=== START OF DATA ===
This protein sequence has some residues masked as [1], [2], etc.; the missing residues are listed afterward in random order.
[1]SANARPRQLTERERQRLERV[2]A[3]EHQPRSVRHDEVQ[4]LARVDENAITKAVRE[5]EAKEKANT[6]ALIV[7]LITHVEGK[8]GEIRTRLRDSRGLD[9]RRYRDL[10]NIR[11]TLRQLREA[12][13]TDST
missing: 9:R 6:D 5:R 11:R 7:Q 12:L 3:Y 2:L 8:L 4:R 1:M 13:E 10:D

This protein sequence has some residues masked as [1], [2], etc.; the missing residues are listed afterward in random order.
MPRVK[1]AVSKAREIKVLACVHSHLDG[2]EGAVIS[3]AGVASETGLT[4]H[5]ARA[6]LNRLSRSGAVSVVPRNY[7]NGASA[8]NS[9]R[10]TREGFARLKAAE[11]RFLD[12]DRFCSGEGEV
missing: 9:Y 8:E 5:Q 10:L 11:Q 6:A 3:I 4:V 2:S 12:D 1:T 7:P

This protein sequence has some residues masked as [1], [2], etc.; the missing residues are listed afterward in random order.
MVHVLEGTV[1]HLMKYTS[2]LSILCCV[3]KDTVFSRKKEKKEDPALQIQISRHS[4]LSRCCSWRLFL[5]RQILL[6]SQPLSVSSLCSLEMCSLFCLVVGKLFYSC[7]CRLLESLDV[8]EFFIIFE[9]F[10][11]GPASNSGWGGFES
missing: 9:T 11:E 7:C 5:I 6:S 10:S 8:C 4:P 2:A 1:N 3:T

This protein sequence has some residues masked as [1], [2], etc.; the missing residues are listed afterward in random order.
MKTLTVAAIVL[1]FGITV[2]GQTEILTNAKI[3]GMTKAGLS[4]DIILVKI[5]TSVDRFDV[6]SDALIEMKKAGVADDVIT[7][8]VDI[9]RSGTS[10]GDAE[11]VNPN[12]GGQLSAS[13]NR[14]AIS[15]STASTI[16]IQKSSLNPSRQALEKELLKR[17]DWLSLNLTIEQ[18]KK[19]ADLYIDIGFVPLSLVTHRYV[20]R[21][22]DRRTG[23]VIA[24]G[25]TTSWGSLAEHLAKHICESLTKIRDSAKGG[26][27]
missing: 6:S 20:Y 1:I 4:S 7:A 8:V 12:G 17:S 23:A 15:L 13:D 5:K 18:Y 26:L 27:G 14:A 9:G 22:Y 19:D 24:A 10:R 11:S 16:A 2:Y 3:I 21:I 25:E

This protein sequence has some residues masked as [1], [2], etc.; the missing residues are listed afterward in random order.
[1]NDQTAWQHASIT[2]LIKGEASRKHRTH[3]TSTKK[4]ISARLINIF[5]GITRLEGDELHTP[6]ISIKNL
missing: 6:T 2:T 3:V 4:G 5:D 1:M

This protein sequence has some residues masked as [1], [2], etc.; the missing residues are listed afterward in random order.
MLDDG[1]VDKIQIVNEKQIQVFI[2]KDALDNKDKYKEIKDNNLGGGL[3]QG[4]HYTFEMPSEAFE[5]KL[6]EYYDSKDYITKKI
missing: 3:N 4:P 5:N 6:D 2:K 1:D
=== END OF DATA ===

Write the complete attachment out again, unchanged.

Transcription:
This protein sequence has some residues masked as [1], [2], etc.; the missing residues are listed afterward in random order.
[1]SANARPRQLTERERQRLERV[2]A[3]EHQPRSVRHDEVQ[4]LARVDENAITKAVRE[5]EAKEKANT[6]ALIV[7]LITHVEGK[8]GEIRTRLRDSRGLD[9]RRYRDL[10]NIR[11]TLRQLREA[12][13]TDST
missing: 9:R 6:D 5:R 11:R 7:Q 12:L 3:Y 2:L 8:L 4:R 1:M 13:E 10:D

This protein sequence has some residues masked as [1], [2], etc.; the missing residues are listed afterward in random order.
MPRVK[1]AVSKAREIKVLACVHSHLDG[2]EGAVIS[3]AGVASETGLT[4]H[5]ARA[6]LNRLSRSGAVSVVPRNY[7]NGASA[8]NS[9]R[10]TREGFARLKAAE[11]RFLD[12]DRFCSGEGEV
missing: 9:Y 8:E 5:Q 10:L 11:Q 6:A 3:I 4:V 2:S 12:D 1:T 7:P

This protein sequence has some residues masked as [1], [2], etc.; the missing residues are listed afterward in random order.
MVHVLEGTV[1]HLMKYTS[2]LSILCCV[3]KDTVFSRKKEKKEDPALQIQISRHS[4]LSRCCSWRLFL[5]RQILL[6]SQPLSVSSLCSLEMCSLFCLVVGKLFYSC[7]CRLLESLDV[8]EFFIIFE[9]F[10][11]GPASNSGWGGFES
missing: 9:T 11:E 7:C 5:I 6:S 10:S 8:C 4:P 2:A 1:N 3:T

This protein sequence has some residues masked as [1], [2], etc.; the missing residues are listed afterward in random order.
MKTLTVAAIVL[1]FGITV[2]GQTEILTNAKI[3]GMTKAGLS[4]DIILVKI[5]TSVDRFDV[6]SDALIEMKKAGVADDVIT[7][8]VDI[9]RSGTS[10]GDAE[11]VNPN[12]GGQLSAS[13]NR[14]AIS[15]STASTI[16]IQKSSLNPSRQALEKELLKR[17]DWLSLNLTIEQ[18]KK[19]ADLYIDIGFVPLSLVTHRYV[20]R[21][22]DRRTG[23]VIA[24]G[25]TTSWGSLAEHLAKHICESLTKIRDSAKGG[26][27]
missing: 6:S 20:Y 1:I 4:S 7:A 8:V 12:G 17:S 23:A 15:L 13:D 5:K 18:Y 26:L 27:G 14:A 9:G 22:Y 19:D 24:A 10:R 11:S 16:A 2:Y 3:I 21:I 25:E

This protein sequence has some residues masked as [1], [2], etc.; the missing residues are listed afterward in random order.
[1]NDQTAWQHASIT[2]LIKGEASRKHRTH[3]TSTKK[4]ISARLINIF[5]GITRLEGDELHTP[6]ISIKNL
missing: 6:T 2:T 3:V 4:G 5:D 1:M

This protein sequence has some residues masked as [1], [2], etc.; the missing residues are listed afterward in random order.
MLDDG[1]VDKIQIVNEKQIQVFI[2]KDALDNKDKYKEIKDNNLGGGL[3]QG[4]HYTFEMPSEAFE[5]KL[6]EYYDSKDYITKKI
missing: 3:N 4:P 5:N 6:D 2:K 1:D